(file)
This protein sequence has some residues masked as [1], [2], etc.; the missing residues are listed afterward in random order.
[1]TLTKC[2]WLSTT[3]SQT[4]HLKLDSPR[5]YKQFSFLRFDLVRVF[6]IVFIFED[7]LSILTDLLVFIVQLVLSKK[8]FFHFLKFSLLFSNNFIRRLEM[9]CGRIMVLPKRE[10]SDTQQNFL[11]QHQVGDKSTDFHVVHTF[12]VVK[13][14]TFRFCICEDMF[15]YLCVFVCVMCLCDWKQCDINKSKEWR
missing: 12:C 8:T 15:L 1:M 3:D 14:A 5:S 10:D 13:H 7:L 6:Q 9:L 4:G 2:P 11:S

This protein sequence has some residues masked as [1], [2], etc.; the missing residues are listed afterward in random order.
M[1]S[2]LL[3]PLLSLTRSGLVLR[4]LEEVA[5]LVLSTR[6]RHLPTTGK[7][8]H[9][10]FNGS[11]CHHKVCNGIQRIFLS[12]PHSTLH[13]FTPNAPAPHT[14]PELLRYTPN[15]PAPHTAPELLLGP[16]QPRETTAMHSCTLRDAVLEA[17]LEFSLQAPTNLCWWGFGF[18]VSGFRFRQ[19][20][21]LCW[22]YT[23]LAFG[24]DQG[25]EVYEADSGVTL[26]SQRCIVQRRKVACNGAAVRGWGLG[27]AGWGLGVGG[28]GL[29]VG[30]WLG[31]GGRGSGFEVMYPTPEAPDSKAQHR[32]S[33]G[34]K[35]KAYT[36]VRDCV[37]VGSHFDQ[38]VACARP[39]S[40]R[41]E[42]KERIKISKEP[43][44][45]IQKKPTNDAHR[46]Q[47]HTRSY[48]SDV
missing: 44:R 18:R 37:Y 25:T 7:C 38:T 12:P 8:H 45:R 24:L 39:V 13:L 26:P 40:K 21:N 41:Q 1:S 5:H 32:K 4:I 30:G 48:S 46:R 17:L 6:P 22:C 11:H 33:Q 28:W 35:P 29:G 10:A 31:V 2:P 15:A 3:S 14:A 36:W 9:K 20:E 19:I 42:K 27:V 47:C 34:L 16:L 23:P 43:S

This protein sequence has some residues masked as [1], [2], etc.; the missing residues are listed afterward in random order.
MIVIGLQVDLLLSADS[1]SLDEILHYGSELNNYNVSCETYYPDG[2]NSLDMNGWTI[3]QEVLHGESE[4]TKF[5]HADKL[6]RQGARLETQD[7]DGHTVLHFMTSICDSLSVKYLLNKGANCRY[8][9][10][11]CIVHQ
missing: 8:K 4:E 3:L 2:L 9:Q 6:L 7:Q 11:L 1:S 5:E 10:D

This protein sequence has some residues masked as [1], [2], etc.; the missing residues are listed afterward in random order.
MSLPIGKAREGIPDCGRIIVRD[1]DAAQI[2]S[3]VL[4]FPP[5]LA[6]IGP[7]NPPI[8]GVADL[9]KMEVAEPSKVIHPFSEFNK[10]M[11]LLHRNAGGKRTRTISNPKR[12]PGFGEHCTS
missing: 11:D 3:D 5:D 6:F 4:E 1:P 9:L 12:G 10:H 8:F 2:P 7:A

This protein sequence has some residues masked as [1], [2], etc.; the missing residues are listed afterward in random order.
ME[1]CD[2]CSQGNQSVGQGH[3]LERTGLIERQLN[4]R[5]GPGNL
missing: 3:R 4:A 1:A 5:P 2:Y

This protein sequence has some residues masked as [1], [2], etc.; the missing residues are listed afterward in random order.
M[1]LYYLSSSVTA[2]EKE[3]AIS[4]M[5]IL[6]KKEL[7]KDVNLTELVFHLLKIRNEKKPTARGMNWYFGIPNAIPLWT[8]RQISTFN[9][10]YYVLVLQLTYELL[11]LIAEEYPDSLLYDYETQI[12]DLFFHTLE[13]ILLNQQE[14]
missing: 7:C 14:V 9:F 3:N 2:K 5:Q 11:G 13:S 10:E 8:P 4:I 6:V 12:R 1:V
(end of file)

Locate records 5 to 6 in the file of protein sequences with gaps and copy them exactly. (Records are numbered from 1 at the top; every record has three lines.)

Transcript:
This protein sequence has some residues masked as [1], [2], etc.; the missing residues are listed afterward in random order.
ME[1]CD[2]CSQGNQSVGQGH[3]LERTGLIERQLN[4]R[5]GPGNL
missing: 3:R 4:A 1:A 5:P 2:Y

This protein sequence has some residues masked as [1], [2], etc.; the missing residues are listed afterward in random order.
M[1]LYYLSSSVTA[2]EKE[3]AIS[4]M[5]IL[6]KKEL[7]KDVNLTELVFHLLKIRNEKKPTARGMNWYFGIPNAIPLWT[8]RQISTFN[9][10]YYVLVLQLTYELL[11]LIAEEYPDSLLYDYETQI[12]DLFFHTLE[13]ILLNQQE[14]
missing: 7:C 14:V 9:F 3:N 2:K 5:Q 11:G 13:S 10:E 8:P 4:I 6:V 12:R 1:V